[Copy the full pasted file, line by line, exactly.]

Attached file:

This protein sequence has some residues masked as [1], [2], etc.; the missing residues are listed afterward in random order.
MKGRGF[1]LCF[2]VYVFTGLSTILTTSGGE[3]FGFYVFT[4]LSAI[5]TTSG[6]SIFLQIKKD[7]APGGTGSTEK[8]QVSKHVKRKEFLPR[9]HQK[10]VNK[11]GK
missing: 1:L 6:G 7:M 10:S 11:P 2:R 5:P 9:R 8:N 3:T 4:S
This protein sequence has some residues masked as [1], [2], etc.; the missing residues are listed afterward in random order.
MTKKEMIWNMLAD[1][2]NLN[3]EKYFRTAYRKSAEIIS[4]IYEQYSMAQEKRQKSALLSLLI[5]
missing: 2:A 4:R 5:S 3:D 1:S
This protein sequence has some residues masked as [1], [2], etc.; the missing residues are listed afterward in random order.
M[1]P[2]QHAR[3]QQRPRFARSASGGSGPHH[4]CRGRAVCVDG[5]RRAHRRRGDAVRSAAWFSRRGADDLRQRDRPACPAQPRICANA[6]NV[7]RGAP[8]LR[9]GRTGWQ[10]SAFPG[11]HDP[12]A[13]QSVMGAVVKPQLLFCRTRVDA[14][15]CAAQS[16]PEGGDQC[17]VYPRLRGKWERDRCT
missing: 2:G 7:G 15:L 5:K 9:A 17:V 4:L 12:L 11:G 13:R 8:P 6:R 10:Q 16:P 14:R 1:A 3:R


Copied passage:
This protein sequence has some residues masked as [1], [2], etc.; the missing residues are listed afterward in random order.
MKGRGF[1]LCF[2]VYVFTGLSTILTTSGGE[3]FGFYVFT[4]LSAI[5]TTSG[6]SIFLQIKKD[7]APGGTGSTEK[8]QVSKHVKRKEFLPR[9]HQK[10]VNK[11]GK
missing: 1:L 6:G 7:M 10:S 11:P 2:R 5:P 9:R 8:N 3:T 4:S
This protein sequence has some residues masked as [1], [2], etc.; the missing residues are listed afterward in random order.
MTKKEMIWNMLAD[1][2]NLN[3]EKYFRTAYRKSAEIIS[4]IYEQYSMAQEKRQKSALLSLLI[5]
missing: 2:A 4:R 5:S 3:D 1:S
This protein sequence has some residues masked as [1], [2], etc.; the missing residues are listed afterward in random order.
M[1]P[2]QHAR[3]QQRPRFARSASGGSGPHH[4]CRGRAVCVDG[5]RRAHRRRGDAVRSAAWFSRRGADDLRQRDRPACPAQPRICANA[6]NV[7]RGAP[8]LR[9]GRTGWQ[10]SAFPG[11]HDP[12]A[13]QSVMGAVVKPQLLFCRTRVDA[14][15]CAAQS[16]PEGGDQC[17]VYPRLRGKWERDRCT
missing: 2:G 7:G 15:L 5:K 9:A 17:V 4:L 12:L 11:G 13:R 8:P 6:R 10:Q 16:P 14:R 1:A 3:R